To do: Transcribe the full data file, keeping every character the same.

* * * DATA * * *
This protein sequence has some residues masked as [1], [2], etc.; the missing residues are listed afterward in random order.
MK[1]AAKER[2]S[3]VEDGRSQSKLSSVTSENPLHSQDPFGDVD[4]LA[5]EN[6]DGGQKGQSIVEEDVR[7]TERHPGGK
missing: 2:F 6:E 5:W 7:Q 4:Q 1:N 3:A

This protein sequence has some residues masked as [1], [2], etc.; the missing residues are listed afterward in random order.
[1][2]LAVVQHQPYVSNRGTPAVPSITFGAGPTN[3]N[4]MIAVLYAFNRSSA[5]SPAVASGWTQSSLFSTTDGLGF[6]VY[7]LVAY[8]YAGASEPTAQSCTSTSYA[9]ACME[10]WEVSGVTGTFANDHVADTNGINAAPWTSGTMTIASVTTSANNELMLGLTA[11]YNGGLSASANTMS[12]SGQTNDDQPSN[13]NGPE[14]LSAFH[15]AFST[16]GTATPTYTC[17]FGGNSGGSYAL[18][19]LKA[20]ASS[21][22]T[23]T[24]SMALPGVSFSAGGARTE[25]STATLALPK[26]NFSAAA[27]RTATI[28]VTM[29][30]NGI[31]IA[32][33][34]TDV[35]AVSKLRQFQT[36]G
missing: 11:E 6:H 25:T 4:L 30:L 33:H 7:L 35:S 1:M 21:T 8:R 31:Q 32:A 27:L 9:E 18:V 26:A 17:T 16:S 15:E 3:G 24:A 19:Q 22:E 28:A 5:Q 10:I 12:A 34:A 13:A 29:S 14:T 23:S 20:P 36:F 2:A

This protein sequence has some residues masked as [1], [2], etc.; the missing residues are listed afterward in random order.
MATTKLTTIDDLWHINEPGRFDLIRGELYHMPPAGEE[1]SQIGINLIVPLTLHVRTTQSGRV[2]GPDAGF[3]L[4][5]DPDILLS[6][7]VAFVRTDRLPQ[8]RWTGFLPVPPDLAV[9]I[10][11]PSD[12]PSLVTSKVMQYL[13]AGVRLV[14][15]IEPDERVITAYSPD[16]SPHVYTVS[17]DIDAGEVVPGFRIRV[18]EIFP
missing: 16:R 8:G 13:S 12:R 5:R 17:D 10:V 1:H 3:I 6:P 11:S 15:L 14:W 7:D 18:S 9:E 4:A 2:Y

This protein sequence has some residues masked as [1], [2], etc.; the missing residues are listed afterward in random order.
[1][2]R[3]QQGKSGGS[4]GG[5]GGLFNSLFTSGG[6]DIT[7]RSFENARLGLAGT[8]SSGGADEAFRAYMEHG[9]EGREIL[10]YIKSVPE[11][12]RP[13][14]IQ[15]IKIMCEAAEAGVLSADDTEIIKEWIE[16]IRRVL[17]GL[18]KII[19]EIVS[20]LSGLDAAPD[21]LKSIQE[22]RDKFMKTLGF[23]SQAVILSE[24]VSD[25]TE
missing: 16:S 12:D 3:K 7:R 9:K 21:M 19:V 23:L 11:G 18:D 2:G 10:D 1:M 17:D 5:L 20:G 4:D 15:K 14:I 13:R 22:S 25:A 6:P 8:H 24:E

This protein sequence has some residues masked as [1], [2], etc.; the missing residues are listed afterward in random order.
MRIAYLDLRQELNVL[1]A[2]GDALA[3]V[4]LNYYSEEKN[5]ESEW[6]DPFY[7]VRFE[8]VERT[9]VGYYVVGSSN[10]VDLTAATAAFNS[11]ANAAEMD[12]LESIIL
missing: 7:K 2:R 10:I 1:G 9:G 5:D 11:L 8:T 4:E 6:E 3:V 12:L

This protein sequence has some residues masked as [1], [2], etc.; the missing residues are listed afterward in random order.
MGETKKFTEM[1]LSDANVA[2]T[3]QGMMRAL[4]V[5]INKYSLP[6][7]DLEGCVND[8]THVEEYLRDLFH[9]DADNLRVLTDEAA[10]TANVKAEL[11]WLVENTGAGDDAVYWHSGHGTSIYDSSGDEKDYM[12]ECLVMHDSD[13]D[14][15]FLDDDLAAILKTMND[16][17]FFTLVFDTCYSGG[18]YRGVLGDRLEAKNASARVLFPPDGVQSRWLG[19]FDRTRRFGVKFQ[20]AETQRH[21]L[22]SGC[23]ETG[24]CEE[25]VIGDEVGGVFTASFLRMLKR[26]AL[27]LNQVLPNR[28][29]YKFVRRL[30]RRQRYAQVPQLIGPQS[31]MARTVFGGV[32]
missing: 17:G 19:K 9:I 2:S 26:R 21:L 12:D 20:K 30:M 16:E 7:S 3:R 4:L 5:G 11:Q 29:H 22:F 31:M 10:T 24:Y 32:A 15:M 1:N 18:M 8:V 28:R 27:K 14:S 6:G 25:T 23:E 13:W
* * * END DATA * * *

This protein sequence has some residues masked as [1], [2], etc.; the missing residues are listed afterward in random order.
MK[1]AAKER[2]S[3]VEDGRSQSKLSSVTSENPLHSQDPFGDVD[4]LA[5]EN[6]DGGQKGQSIVEEDVR[7]TERHPGGK
missing: 2:F 6:E 5:W 7:Q 4:Q 1:N 3:A

This protein sequence has some residues masked as [1], [2], etc.; the missing residues are listed afterward in random order.
[1][2]LAVVQHQPYVSNRGTPAVPSITFGAGPTN[3]N[4]MIAVLYAFNRSSA[5]SPAVASGWTQSSLFSTTDGLGF[6]VY[7]LVAY[8]YAGASEPTAQSCTSTSYA[9]ACME[10]WEVSGVTGTFANDHVADTNGINAAPWTSGTMTIASVTTSANNELMLGLTA[11]YNGGLSASANTMS[12]SGQTNDDQPSN[13]NGPE[14]LSAFH[15]AFST[16]GTATPTYTC[17]FGGNSGGSYAL[18][19]LKA[20]ASS[21][22]T[23]T[24]SMALPGVSFSAGGARTE[25]STATLALPK[26]NFSAAA[27]RTATI[28]VTM[29][30]NGI[31]IA[32][33][34]TDV[35]AVSKLRQFQT[36]G
missing: 11:E 6:H 25:T 4:L 30:L 33:H 7:L 35:S 1:M 21:T 8:R 31:Q 32:A 27:L 9:E 18:V 26:A 17:T 16:S 15:E 3:G 24:A 19:Q 22:E 28:A 5:Q 10:I 12:A 34:A 13:A 29:S 14:T 23:S 20:P 36:F 2:A

This protein sequence has some residues masked as [1], [2], etc.; the missing residues are listed afterward in random order.
MATTKLTTIDDLWHINEPGRFDLIRGELYHMPPAGEE[1]SQIGINLIVPLTLHVRTTQSGRV[2]GPDAGF[3]L[4][5]DPDILLS[6][7]VAFVRTDRLPQ[8]RWTGFLPVPPDLAV[9]I[10][11]PSD[12]PSLVTSKVMQYL[13]AGVRLV[14][15]IEPDERVITAYSPD[16]SPHVYTVS[17]DIDAGEVVPGFRIRV[18]EIFP
missing: 16:R 8:G 13:S 12:R 5:R 17:D 10:V 1:H 3:I 6:P 11:S 15:L 14:W 7:D 18:S 9:E 4:A 2:Y

This protein sequence has some residues masked as [1], [2], etc.; the missing residues are listed afterward in random order.
[1][2]R[3]QQGKSGGS[4]GG[5]GGLFNSLFTSGG[6]DIT[7]RSFENARLGLAGT[8]SSGGADEAFRAYMEHG[9]EGREIL[10]YIKSVPE[11][12]RP[13][14]IQ[15]IKIMCEAAEAGVLSADDTEIIKEWIE[16]IRRVL[17]GL[18]KII[19]EIVS[20]LSGLDAAPD[21]LKSIQE[22]RDKFMKTLGF[23]SQAVILSE[24]VSD[25]TE
missing: 16:S 12:D 3:K 7:R 9:K 21:M 19:V 23:L 11:G 18:D 2:G 10:D 1:M 17:D 5:L 20:G 4:D 15:K 14:I 13:R 22:S 25:A 6:P 8:H 24:E

This protein sequence has some residues masked as [1], [2], etc.; the missing residues are listed afterward in random order.
MRIAYLDLRQELNVL[1]A[2]GDALA[3]V[4]LNYYSEEKN[5]ESEW[6]DPFY[7]VRFE[8]VERT[9]VGYYVVGSSN[10]VDLTAATAAFNS[11]ANAAEMD[12]LESIIL
missing: 7:K 2:R 10:I 1:G 9:G 5:D 11:L 8:T 4:E 6:E 3:V 12:L

This protein sequence has some residues masked as [1], [2], etc.; the missing residues are listed afterward in random order.
MGETKKFTEM[1]LSDANVA[2]T[3]QGMMRAL[4]V[5]INKYSLP[6][7]DLEGCVND[8]THVEEYLRDLFH[9]DADNLRVLTDEAA[10]TANVKAEL[11]WLVENTGAGDDAVYWHSGHGTSIYDSSGDEKDYM[12]ECLVMHDSD[13]D[14][15]FLDDDLAAILKTMND[16][17]FFTLVFDTCYSGG[18]YRGVLGDRLEAKNASARVLFPPDGVQSRWLG[19]FDRTRRFGVKFQ[20]AETQRH[21]L[22]SGC[23]ETG[24]CEE[25]VIGDEVGGVFTASFLRMLKR[26]AL[27]LNQVLPNR[28][29]YKFVRRL[30]RRQRYAQVPQLIGPQS[31]MARTVFGGV[32]
missing: 17:G 19:K 9:I 2:S 26:R 21:L 12:D 20:K 30:M 16:E 7:S 3:R 4:L 5:G 11:Q 29:H 22:F 31:M 10:T 24:Y 32:A 15:M 1:N 18:M 8:V 28:R 27:K 14:S 6:G 25:T 23:E 13:W